# If 65.34g piece of tin were to lose 754 Joules of energy in a calorimeter while experiencing a temperature change from 23.9 degrees C to 22.0 degrees C, how would you find its specific heat?

##### 1 Answer

#### Answer:

The values you provided are way off.

#### Explanation:

**SIDE NOTE** *First thing first, the values you provided are very inaccurate. Using these values will produce an impossible result for the specific heat of tin, approximately* *times bigger than what its real value is*.

*WIth this being said, I will assume that the piece of tin lost* *instead of* *The result will not be ideal, but it will be closer to reality*.

The question wants you to determine tin's specific heat.

Before doing any calculation, try to get a clear understanding of what you need to determine.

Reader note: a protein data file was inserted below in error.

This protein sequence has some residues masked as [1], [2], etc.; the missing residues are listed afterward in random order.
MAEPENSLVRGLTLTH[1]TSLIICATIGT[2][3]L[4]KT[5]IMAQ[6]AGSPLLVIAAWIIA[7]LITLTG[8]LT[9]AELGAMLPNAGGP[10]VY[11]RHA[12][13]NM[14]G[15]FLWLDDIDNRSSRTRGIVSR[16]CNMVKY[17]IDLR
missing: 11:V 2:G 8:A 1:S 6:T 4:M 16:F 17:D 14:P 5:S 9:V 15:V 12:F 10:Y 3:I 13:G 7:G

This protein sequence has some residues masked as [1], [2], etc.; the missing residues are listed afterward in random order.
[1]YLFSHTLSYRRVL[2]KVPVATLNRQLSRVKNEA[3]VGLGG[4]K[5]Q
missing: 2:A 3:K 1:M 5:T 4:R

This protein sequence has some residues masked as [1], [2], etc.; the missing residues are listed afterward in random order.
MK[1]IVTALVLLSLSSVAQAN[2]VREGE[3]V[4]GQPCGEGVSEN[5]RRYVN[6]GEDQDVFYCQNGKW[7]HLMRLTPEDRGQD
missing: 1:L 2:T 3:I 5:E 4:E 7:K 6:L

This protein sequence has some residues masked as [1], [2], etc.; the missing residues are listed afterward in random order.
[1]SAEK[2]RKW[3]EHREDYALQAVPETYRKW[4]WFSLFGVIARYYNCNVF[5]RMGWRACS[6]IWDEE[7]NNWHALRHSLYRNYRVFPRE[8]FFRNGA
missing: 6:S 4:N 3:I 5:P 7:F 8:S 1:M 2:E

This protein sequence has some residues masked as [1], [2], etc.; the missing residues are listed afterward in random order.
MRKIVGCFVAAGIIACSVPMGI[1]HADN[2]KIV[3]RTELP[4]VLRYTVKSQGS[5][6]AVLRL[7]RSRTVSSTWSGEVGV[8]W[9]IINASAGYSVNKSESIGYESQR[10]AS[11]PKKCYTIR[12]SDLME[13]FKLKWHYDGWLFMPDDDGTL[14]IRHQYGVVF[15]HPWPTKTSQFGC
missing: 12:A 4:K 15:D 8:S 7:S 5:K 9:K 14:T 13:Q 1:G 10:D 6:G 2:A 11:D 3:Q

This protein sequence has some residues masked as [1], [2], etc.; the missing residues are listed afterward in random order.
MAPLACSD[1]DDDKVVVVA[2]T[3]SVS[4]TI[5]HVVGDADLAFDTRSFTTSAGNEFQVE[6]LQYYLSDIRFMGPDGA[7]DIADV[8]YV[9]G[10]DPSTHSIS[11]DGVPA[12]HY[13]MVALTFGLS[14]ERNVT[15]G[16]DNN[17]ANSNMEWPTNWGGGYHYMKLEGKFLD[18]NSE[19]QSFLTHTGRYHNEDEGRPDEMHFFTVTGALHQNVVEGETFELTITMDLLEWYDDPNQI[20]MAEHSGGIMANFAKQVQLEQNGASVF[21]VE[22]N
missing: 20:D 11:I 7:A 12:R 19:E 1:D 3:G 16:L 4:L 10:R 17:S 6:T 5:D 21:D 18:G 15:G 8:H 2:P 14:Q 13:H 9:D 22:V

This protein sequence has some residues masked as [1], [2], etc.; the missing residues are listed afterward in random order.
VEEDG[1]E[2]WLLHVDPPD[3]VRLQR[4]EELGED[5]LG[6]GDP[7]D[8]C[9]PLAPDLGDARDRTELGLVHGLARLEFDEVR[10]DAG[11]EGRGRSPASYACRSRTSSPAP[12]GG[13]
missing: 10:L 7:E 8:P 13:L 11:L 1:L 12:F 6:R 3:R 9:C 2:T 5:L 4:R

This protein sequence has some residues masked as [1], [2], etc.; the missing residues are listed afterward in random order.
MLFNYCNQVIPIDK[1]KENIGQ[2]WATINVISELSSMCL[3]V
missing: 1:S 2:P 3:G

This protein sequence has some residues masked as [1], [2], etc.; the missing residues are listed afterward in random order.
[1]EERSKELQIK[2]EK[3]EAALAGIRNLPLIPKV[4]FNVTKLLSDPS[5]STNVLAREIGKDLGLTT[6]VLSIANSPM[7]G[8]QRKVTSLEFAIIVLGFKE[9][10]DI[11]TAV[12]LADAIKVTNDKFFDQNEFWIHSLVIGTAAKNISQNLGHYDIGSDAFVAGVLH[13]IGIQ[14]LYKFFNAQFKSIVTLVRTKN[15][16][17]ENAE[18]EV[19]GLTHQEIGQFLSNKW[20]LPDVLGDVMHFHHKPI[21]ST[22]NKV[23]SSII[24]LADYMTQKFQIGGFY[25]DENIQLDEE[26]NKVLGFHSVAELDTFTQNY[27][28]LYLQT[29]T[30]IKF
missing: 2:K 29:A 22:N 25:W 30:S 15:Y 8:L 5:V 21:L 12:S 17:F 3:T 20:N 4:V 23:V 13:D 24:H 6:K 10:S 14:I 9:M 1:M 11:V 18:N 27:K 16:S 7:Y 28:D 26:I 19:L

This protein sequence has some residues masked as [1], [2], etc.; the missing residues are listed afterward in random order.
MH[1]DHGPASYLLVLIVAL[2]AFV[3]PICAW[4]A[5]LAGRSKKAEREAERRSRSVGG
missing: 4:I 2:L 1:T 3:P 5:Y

A substance's *specific heat* tells you the amount of heat needed to increase the temperature of

In your case, a mroe accurate description would sound like this - the amount of heat that must be lost by

The equation that establishes a relationship between heat **lost** and change in temperature looks like this

#color(blue)(-q = m * c * DeltaT)" "# , where

*final temperature* **minus** *initial temperature*

The trick here is to realize that when heat is being **lost** by the system, *negative value*. In this case,

#q = -"75.4 J"#

Since you have all the information you need to find the specific heat of tin, plug in your values in the above equation and solve for

#c = (-q)/(m * DeltaT)#

#c = (-(-"75.4 J"))/("65.34 g" * (22.0 - 23.9)^@"C") = color(green)(0.607"J"/("g" ""^@"C"))#

The actual specific heat of tin is